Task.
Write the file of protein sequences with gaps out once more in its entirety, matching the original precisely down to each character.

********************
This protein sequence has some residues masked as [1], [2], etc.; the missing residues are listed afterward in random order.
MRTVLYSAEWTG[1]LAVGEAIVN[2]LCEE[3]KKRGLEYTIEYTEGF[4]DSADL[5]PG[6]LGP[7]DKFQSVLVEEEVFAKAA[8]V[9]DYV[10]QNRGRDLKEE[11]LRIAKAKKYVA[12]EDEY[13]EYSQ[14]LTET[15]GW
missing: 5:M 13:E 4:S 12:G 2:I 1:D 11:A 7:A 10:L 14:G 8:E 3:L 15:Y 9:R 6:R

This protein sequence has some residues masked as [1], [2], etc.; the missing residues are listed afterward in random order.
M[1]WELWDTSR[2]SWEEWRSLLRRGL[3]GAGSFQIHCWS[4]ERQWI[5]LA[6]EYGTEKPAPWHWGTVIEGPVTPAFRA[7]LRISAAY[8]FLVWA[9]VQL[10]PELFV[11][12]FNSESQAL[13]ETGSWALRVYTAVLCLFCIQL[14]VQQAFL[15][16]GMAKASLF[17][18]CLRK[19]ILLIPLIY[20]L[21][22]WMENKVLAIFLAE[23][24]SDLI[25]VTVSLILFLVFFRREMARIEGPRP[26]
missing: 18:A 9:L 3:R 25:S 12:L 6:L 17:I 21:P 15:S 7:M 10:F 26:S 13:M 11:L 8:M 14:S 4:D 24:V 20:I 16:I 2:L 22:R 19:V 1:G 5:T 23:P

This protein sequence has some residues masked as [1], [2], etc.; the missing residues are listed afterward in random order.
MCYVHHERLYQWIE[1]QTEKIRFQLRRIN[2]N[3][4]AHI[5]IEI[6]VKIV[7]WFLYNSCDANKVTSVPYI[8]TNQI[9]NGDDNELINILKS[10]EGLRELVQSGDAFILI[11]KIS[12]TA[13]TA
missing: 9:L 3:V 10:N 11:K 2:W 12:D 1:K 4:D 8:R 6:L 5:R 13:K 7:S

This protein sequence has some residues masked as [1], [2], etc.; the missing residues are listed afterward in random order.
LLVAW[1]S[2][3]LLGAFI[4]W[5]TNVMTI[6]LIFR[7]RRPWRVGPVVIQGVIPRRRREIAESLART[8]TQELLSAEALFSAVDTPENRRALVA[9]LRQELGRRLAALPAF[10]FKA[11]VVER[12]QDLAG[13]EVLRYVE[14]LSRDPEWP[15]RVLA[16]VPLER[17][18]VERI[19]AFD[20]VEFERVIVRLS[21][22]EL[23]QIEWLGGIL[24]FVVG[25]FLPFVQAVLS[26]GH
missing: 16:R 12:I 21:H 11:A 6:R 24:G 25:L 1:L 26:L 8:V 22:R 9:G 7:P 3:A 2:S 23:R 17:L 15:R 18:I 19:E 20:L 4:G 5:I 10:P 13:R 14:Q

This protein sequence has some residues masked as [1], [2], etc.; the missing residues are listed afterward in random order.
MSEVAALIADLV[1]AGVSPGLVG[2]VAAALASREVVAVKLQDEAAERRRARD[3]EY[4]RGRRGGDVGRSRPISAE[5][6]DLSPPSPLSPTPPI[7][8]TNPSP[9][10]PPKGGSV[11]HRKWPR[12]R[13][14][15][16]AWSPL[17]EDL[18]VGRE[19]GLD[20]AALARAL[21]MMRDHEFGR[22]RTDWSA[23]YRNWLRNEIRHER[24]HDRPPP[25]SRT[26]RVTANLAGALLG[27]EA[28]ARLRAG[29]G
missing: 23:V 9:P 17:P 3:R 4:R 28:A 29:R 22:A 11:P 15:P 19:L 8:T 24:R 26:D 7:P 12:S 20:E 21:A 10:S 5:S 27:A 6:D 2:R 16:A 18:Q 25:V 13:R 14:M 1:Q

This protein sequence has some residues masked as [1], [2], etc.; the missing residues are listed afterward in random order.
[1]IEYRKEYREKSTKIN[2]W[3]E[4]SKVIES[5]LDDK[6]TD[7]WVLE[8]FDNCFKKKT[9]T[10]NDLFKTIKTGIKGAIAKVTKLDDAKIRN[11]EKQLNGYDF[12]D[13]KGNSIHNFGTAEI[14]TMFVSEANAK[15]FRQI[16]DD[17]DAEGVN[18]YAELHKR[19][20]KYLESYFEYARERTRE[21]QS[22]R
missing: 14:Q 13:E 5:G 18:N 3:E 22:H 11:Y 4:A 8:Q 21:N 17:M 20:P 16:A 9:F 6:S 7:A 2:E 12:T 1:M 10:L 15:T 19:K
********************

This protein sequence has some residues masked as [1], [2], etc.; the missing residues are listed afterward in random order.
MRTVLYSAEWTG[1]LAVGEAIVN[2]LCEE[3]KKRGLEYTIEYTEGF[4]DSADL[5]PG[6]LGP[7]DKFQSVLVEEEVFAKAA[8]V[9]DYV[10]QNRGRDLKEE[11]LRIAKAKKYVA[12]EDEY[13]EYSQ[14]LTET[15]GW
missing: 5:M 13:E 4:S 12:G 2:I 1:D 11:A 7:A 10:L 14:G 8:E 3:L 15:Y 9:R 6:R

This protein sequence has some residues masked as [1], [2], etc.; the missing residues are listed afterward in random order.
M[1]WELWDTSR[2]SWEEWRSLLRRGL[3]GAGSFQIHCWS[4]ERQWI[5]LA[6]EYGTEKPAPWHWGTVIEGPVTPAFRA[7]LRISAAY[8]FLVWA[9]VQL[10]PELFV[11][12]FNSESQAL[13]ETGSWALRVYTAVLCLFCIQL[14]VQQAFL[15][16]GMAKASLF[17][18]CLRK[19]ILLIPLIY[20]L[21][22]WMENKVLAIFLAE[23][24]SDLI[25]VTVSLILFLVFFRREMARIEGPRP[26]
missing: 18:A 9:L 3:R 25:S 12:L 6:L 17:I 21:P 15:S 7:M 10:F 26:S 13:M 11:L 8:M 14:S 4:D 24:V 20:I 16:I 2:L 22:R 19:V 1:G 5:T 23:P

This protein sequence has some residues masked as [1], [2], etc.; the missing residues are listed afterward in random order.
MCYVHHERLYQWIE[1]QTEKIRFQLRRIN[2]N[3][4]AHI[5]IEI[6]VKIV[7]WFLYNSCDANKVTSVPYI[8]TNQI[9]NGDDNELINILKS[10]EGLRELVQSGDAFILI[11]KIS[12]TA[13]TA
missing: 9:L 3:V 10:N 11:K 2:W 12:D 1:K 4:D 8:R 6:L 5:R 13:K 7:S

This protein sequence has some residues masked as [1], [2], etc.; the missing residues are listed afterward in random order.
LLVAW[1]S[2][3]LLGAFI[4]W[5]TNVMTI[6]LIFR[7]RRPWRVGPVVIQGVIPRRRREIAESLART[8]TQELLSAEALFSAVDTPENRRALVA[9]LRQELGRRLAALPAF[10]FKA[11]VVER[12]QDLAG[13]EVLRYVE[14]LSRDPEWP[15]RVLA[16]VPLER[17][18]VERI[19]AFD[20]VEFERVIVRLS[21][22]EL[23]QIEWLGGIL[24]FVVG[25]FLPFVQAVLS[26]GH
missing: 16:R 12:I 21:H 11:A 6:R 24:G 25:L 1:L 26:L 8:V 22:R 9:G 7:P 3:A 2:S 23:R 17:L 15:R 18:I 19:E 20:L 4:G 5:I 10:P 13:R 14:Q

This protein sequence has some residues masked as [1], [2], etc.; the missing residues are listed afterward in random order.
MSEVAALIADLV[1]AGVSPGLVG[2]VAAALASREVVAVKLQDEAAERRRARD[3]EY[4]RGRRGGDVGRSRPISAE[5][6]DLSPPSPLSPTPPI[7][8]TNPSP[9][10]PPKGGSV[11]HRKWPR[12]R[13][14][15][16]AWSPL[17]EDL[18]VGRE[19]GLD[20]AALARAL[21]MMRDHEFGR[22]RTDWSA[23]YRNWLRNEIRHER[24]HDRPPP[25]SRT[26]RVTANLAGALLG[27]EA[28]ARLRAG[29]G
missing: 23:V 9:P 17:P 3:R 4:R 28:A 29:R 22:A 11:P 15:P 19:L 8:T 24:R 26:D 7:P 12:S 20:E 21:A 10:S 5:S 27:A 6:D 2:R 16:A 18:Q 25:V 13:R 14:M 1:Q

This protein sequence has some residues masked as [1], [2], etc.; the missing residues are listed afterward in random order.
[1]IEYRKEYREKSTKIN[2]W[3]E[4]SKVIES[5]LDDK[6]TD[7]WVLE[8]FDNCFKKKT[9]T[10]NDLFKTIKTGIKGAIAKVTKLDDAKIRN[11]EKQLNGYDF[12]D[13]KGNSIHNFGTAEI[14]TMFVSEANAK[15]FRQI[16]DD[17]DAEGVN[18]YAELHKR[19][20]KYLESYFEYARERTRE[21]QS[22]R
missing: 14:Q 13:E 5:G 18:N 3:E 22:H 11:Y 4:A 8:Q 21:N 17:M 20:P 16:A 9:F 6:S 7:A 2:E 12:T 1:M 10:L 15:T 19:K